The Department of Veterans Affairs appears to finally be standardizing its appointment scheduling software, after multiple scandals including the 2014 episode that led to the resignation of former Secretary Eric Shinseki, who took responsibility for a report that confirmed allegations of long wait times and false record-keeping at the VA.
As the wheels of IT within the government move slowly, the VA has used a combination of systems, including a homegrown system called the “VistA Scheduling Enhancements” in addition to a system from Epic that was part of a $624 million contract awarded in 2015. In 2017 the VA switched some of its locations to Cerner, and many VA officials opted to use Cerner’s scheduling module rather than rely on a separate vendor.
According to Federal Computer Week, the Vista scheduling module is “a relic of a bygone age of computing, and interacts poorly with VA’s telehealth services.”
Schedulers like many aspects of the Cerner system, including its “user-friendly interface and ease of scheduling telehealth appointments,” according to the VA Inspector General report New Patient Scheduling System Needs Improvement as VA Expands Its Implementation. The report also found that VA could be doing more to prepare staff and address functionality issues with the new system.
In an email cited in the report, the Spokane assistant chief of health care administration service wrote that the new scheduling system could be an “amazing transformation for the VA,” but said the agency ” has “a ways to go to get this product working for the way the VA delivers healthcare.”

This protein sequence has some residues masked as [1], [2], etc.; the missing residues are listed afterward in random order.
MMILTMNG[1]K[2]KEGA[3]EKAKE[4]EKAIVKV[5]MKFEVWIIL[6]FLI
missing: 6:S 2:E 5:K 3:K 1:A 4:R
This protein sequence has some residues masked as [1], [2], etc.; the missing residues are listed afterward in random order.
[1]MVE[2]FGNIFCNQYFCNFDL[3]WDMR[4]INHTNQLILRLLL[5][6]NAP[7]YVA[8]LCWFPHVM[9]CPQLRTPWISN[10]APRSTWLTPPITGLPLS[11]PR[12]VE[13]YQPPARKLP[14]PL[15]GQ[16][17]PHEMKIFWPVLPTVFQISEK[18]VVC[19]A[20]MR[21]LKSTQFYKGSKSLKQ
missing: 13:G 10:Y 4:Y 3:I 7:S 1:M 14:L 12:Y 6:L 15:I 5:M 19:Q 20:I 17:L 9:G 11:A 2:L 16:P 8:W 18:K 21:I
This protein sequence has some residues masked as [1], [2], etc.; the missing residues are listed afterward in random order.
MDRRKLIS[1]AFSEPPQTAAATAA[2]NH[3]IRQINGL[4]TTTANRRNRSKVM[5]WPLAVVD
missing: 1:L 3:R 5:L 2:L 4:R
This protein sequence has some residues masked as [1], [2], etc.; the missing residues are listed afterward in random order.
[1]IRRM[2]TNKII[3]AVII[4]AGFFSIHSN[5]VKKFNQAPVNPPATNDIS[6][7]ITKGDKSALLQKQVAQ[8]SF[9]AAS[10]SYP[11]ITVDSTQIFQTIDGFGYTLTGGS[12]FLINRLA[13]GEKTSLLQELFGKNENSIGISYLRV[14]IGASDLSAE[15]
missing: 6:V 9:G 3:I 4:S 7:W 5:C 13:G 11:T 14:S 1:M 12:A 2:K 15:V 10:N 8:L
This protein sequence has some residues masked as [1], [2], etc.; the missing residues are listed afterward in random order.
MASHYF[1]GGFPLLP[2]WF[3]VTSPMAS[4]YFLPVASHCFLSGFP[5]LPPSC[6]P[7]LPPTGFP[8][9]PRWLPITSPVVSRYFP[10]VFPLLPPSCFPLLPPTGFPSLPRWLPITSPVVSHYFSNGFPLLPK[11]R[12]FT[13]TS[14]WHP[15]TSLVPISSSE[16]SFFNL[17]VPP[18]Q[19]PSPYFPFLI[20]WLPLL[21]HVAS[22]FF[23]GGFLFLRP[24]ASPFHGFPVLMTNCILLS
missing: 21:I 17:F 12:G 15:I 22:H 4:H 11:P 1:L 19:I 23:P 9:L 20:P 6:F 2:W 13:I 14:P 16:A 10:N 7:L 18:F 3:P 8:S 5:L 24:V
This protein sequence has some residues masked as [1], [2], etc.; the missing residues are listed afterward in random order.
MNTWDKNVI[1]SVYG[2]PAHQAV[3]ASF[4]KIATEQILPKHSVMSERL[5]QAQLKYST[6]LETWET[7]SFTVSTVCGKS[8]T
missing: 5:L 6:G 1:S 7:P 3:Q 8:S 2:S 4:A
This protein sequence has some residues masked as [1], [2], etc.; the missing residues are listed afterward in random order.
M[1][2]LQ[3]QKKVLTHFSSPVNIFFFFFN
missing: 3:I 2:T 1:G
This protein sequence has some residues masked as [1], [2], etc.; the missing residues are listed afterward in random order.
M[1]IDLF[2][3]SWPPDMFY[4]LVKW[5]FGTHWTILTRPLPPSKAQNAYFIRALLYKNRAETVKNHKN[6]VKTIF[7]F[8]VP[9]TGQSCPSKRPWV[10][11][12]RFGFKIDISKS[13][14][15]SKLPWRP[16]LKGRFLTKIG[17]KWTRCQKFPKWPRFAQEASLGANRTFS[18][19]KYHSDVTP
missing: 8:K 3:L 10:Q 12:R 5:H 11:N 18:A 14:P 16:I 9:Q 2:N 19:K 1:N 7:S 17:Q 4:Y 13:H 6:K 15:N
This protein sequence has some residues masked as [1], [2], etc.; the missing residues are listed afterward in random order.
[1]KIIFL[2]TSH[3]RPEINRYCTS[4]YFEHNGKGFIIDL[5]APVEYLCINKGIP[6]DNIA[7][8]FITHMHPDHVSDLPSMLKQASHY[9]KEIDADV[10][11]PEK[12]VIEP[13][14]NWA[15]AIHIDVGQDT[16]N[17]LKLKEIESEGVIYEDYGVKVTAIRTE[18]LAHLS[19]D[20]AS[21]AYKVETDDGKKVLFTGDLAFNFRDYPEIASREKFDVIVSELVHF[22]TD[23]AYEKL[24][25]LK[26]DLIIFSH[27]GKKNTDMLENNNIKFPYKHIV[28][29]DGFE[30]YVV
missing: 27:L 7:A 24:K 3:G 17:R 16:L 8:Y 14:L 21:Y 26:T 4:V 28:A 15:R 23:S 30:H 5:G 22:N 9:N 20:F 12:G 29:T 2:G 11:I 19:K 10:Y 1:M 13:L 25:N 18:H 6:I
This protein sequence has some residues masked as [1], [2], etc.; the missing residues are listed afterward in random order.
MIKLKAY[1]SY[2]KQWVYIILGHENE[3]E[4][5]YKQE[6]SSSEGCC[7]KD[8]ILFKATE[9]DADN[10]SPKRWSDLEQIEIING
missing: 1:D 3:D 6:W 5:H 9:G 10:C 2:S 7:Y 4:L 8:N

Key weaknesses in the Cerner system included the inability to automatically mail reminders to patients for upcoming appointments. Workarounds including hand-addressing envelopes or manually sending reminders by mail. Schedulers also reported issues converting in-person appointments to tele-health visits and noted that patients were receiving in-person check-in instructions for video appointments. The report identified problems in training and guidance resulting in misleading or confusing information being shared with patients about appointments, and a poor ticketing system for reporting issues.
The TASBIA™ Bottom Line
Although the government watchdog made recommendations to the Veterans Health Administration and the Office of Electronic Health Record Modernization, it still could be quite a while until the systems are implemented.
The VA has shown to have a poor record of compliance, and most critically needs to improve training, guidance and performance assessment. As we know, technology is not enough, and ultimately the culture of the VA has to become attuned to using appointment scheduling as a key value, and not simply paper over issues with manual workarounds. Typically, individual VA Hospitals, such as the VA Central Ohio Healthcare System who launched a new tool in August 2020, need to demonstrate systems and then share the knowledge with other VA centers.